The 5 best moments in the cage of Ronda Rousey


Ronda Rousey has experienced a sudden fall. The once dominant UFC bantamweight champion has lost her last two meetings via the KO / TKO and her future in MMA is uncertain.

After being brutally knocked out with a head kick from Holly Holm at UFC 193(November 2015), Rousey walked away for most of 2016. Ronda stopped being the center of attention now that she no longer had the belt around his waist, but had his return to the Octagon on December 30, 2016 at UFC 207, with an immediate chance to win the title against the current 135-pound Champion, Amanda Nunes. Unfortunately for Ronda, it was finished by Amanda in just 48 seconds of the start of the match.

Due to her losing streak and the fact that she has stayed away from the media – something unusual for a star of her stature – Rousey has received a lot of criticism. Although some of those criticisms may be well founded, it is certain that the fans are minimizing the previous achievements of Ronda.

Are the fans overlooking that the former Olympic judoka had belts in two promotoras? Will they forget that it was thanks to Ronda that the UFC included women’s divisions? Is it possible that they ignore that Ronda Rousey will always be recognized as the inaugural champion of 135 pounds, and that she defended that title six times

That said, let’s stop talking trash about ‘Rowdy’ and let’s take a look at his 5 best moments in the MMA cage.

Ronda Rousey v Melissa Tate

Round Rousey made his bantamweight debut with a starting chance against Strikeforce bantamweight champion Miesha ‘Cupcake’ Tate in Strikeforce: Tate vs. Rousey, event that took place in March 2012.

After having scored 4 wins online by way of the arm lever, Rousey was put in a stellar fight against an opponent with whom he has a strong rivalry, and with a belt in play. Ronda got the most out of this opportunity by finishing Miesha with a crowbar in the first round. Rousey even broke Tate’s arm.

‘Rowdy’ established herself as a legitimate force, and then defended the Strikeforce title by submitting Sarah Kaufman.

Rousey vs. Liz Carmouche

rousey vs carmouche

When the president of the UFC, Dana White, announced that Ronda had signed with its promoter and that a female bantamweight division would be inaugurated in 2012, the reactions were diverse.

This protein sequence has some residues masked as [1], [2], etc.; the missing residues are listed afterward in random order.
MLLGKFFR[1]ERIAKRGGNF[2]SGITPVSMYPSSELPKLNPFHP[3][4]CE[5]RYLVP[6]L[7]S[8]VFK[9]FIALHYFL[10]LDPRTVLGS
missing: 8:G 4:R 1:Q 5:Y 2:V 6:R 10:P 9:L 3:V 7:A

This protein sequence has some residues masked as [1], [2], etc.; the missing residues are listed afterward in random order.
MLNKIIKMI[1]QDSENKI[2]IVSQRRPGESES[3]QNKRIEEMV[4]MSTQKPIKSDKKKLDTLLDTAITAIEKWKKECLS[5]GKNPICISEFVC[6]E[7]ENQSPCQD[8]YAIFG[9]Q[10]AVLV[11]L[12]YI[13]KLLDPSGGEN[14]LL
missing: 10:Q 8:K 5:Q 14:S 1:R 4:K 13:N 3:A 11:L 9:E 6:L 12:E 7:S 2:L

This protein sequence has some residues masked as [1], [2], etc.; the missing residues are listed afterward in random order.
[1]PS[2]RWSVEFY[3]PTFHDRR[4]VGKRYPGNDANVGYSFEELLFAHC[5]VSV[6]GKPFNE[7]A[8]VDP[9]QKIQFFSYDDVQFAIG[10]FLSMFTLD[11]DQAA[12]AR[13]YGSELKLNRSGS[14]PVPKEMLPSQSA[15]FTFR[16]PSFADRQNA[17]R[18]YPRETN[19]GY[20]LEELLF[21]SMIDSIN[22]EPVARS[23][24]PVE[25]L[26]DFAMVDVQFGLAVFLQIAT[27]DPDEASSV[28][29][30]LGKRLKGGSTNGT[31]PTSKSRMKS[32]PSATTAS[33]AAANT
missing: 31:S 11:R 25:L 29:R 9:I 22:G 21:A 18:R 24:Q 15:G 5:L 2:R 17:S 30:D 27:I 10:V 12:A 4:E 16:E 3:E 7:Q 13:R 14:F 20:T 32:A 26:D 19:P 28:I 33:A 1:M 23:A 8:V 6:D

Rousey not only signed with the UFC, but was also named the inaugural 135-pound champion, and would have to enter the Octagon in February 2013 to face Liz Carmouchein the stellar UFC 157.

For the first time in the history of the Ultimate Fighting Championship, two women were going to lead a card, and as it had done many times before, Ronda shone. After surviving a rear-naked choke, Rousey fitted an arm lever and finished his opponent in the first round.

‘Rowdy’ opened the eyes of many, and this triumph marked the beginning of his reign in the UFC.

Round Rousey vs. Sara McMann

Rousey vs. McMann

Before UFC 170 – event that took place in February 2014 – Ronda had gone over her opponents using the skills that led her to be an Olympic Judo medalist. But UFC 170 was interesting because Rousey would have to face the Olympic fighter, Sara McMann.

McMann won a silver medal in Wrestling at the 2004 Olympics, so the UFC 170’s main bout would have two top level grapplers. Many wondered if Rousey would be able to knock Sara down, and if he did, they doubted he would be able to keep her on the canvas for long. There was also doubt about whether McMann would also try to knock Ronda down.

When the door of the cage was closed, ‘Rowdy’ showed a new skill, and hurt McMann with a perfectly connected knee to the body in the first round, Sara fell and the referee stopped the fight.

Round Rousey vs. Alexis Davis

Rousey vs. Davis

After defeating Sara McMann, Rousey’s new opponent would be Alexis Davis, and both would have to face off at UFC 175 on July 5, 2014. Ronda did not waste any time and hurt Davis with the first shots he threw. Then he executed a beautiful Judo throw, and proceeded to end the match with a wave of punches while controlling Alexis on the canvas.

Rousey did not leave another alternative to the referee to end the game, and in the meantime secured another impressive win and perhaps one of the most remarkable victories of his career in the UFC.

Round Rousey vs. Bethe Correia

Round Rousey vs. Bethe Correia

At UFC 190 on August 1, 2015, Ronda Rousey put his title in play against the Brazilian contender, Bethe Correia.

The two became rivals before the fight because Bethe attacked with some pretty strong comments. Correia took every opportunity to talk as much trash as possible, and Ronda took it personally, although she did not let Correia’s words take her out of the box.

On the night of the fight, Rousey went after Correia and sent her to the canvas after connecting a brutal right hand, and ‘Rowdy’ scored the victory in just 34 seconds of the match started. All the judoka needed was a perfectly connected fist, and to make it even more impressive, Ronda was victorious at the house in Bethe, Brazil, where Ronda was applauded.


Ronda Rousey

Although it is clear that the last two fights exposed the flaws of his mental and physical game, it is vital to remember Rousey’s achievements before UFC 193.

True, the last two matches affected his legacy, but the past can not be erased, and Ronda’s victories are very remarkable. When reviewing the career of any fighter, both good and bad times should be considered, and your place as a female MMA pioneer will never be forgotten, no matter that we never see her again entering the Octagon.

And if she does, let’s hope she is honest with herself to make the necessary changes in order to compete in a sport that evolves as fast as MMA is.

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